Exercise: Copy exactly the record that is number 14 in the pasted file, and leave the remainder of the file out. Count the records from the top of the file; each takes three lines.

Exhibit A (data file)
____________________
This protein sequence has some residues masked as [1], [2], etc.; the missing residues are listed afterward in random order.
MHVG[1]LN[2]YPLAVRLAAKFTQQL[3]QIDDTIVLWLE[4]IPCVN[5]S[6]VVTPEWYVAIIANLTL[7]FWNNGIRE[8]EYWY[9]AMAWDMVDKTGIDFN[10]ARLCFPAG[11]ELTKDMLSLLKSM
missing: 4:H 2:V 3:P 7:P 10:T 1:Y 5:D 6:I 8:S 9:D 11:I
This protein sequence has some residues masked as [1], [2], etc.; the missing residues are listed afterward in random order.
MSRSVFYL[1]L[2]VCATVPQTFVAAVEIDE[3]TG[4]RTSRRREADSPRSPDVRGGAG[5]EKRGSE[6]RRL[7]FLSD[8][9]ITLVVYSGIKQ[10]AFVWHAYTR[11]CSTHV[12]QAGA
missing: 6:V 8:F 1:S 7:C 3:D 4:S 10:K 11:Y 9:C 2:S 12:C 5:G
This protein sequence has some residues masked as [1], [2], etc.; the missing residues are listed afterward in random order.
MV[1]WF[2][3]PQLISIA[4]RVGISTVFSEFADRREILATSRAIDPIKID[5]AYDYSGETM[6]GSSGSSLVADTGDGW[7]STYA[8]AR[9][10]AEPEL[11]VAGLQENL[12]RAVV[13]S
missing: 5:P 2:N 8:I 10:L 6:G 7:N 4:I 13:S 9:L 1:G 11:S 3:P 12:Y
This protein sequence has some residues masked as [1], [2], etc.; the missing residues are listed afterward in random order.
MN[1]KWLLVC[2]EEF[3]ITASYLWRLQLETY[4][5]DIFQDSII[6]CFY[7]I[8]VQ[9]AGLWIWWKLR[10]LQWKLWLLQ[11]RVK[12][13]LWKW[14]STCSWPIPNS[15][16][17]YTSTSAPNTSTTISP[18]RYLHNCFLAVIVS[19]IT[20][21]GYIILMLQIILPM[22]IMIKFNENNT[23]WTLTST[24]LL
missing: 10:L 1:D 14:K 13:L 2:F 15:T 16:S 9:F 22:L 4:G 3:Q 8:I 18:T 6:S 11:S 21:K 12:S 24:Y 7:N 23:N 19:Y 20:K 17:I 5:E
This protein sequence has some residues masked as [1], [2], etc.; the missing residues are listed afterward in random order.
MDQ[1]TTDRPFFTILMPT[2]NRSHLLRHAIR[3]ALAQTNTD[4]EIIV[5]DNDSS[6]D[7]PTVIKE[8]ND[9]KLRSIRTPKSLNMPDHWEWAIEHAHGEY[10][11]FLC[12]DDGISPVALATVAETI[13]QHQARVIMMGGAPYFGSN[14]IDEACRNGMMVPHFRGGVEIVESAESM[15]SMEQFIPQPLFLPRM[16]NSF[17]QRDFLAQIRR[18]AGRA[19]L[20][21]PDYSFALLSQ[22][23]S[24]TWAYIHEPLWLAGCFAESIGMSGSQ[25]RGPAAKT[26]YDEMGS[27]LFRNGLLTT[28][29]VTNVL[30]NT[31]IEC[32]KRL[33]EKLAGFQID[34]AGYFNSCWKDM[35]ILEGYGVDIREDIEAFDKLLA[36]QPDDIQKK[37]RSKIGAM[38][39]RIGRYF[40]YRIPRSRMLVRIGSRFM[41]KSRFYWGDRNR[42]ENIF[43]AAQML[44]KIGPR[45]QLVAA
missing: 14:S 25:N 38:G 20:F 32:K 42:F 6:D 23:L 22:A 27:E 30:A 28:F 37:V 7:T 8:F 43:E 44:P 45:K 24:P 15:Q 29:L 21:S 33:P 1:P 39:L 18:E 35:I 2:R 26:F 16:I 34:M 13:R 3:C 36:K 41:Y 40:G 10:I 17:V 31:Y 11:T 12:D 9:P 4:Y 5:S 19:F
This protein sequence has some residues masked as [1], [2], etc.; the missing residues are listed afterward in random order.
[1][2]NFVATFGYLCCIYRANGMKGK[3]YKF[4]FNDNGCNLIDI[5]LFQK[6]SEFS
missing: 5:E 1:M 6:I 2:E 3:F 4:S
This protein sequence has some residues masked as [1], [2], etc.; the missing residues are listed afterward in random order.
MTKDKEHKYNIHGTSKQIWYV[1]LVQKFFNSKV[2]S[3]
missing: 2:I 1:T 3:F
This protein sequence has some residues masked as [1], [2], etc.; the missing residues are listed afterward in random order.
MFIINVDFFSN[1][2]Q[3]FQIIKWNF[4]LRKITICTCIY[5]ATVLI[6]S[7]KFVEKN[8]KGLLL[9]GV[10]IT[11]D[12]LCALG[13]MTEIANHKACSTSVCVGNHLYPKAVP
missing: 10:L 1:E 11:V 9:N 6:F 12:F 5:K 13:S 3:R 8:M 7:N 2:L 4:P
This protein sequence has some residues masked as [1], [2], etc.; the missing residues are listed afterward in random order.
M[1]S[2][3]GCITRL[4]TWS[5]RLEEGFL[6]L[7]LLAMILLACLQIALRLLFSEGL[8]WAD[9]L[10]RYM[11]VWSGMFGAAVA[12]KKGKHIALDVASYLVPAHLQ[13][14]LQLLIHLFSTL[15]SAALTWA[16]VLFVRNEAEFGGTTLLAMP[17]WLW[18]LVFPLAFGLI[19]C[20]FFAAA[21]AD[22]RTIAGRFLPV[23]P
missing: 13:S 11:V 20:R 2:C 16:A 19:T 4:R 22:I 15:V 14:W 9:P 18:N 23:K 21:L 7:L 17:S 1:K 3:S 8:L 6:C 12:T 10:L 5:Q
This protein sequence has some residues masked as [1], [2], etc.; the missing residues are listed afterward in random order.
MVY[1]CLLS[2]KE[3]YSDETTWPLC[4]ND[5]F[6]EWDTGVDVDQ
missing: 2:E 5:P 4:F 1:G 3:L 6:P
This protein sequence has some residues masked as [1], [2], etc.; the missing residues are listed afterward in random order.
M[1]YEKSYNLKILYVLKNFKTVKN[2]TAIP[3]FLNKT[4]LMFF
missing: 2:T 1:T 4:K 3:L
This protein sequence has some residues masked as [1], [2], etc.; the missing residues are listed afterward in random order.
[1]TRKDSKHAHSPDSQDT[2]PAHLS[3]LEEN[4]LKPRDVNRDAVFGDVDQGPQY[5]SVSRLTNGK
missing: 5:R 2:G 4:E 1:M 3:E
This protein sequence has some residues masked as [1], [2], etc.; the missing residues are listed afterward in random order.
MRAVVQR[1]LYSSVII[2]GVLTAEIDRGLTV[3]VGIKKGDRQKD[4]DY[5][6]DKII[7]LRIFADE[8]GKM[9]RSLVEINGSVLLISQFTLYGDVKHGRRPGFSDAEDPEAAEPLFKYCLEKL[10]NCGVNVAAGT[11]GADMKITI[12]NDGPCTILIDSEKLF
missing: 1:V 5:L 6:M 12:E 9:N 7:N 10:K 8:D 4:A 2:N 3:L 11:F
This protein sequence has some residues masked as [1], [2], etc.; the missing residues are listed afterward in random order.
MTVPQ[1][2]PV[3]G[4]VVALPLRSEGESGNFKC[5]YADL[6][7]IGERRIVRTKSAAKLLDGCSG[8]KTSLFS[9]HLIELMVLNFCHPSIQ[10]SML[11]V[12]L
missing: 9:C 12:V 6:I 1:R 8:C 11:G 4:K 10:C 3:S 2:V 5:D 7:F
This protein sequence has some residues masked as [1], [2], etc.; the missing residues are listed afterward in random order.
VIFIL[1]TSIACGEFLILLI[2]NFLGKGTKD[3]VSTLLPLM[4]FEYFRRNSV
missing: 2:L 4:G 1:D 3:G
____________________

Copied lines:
This protein sequence has some residues masked as [1], [2], etc.; the missing residues are listed afterward in random order.
MTVPQ[1][2]PV[3]G[4]VVALPLRSEGESGNFKC[5]YADL[6][7]IGERRIVRTKSAAKLLDGCSG[8]KTSLFS[9]HLIELMVLNFCHPSIQ[10]SML[11]V[12]L
missing: 9:C 12:V 6:I 1:R 8:C 11:G 4:K 10:C 3:S 2:V 5:D 7:F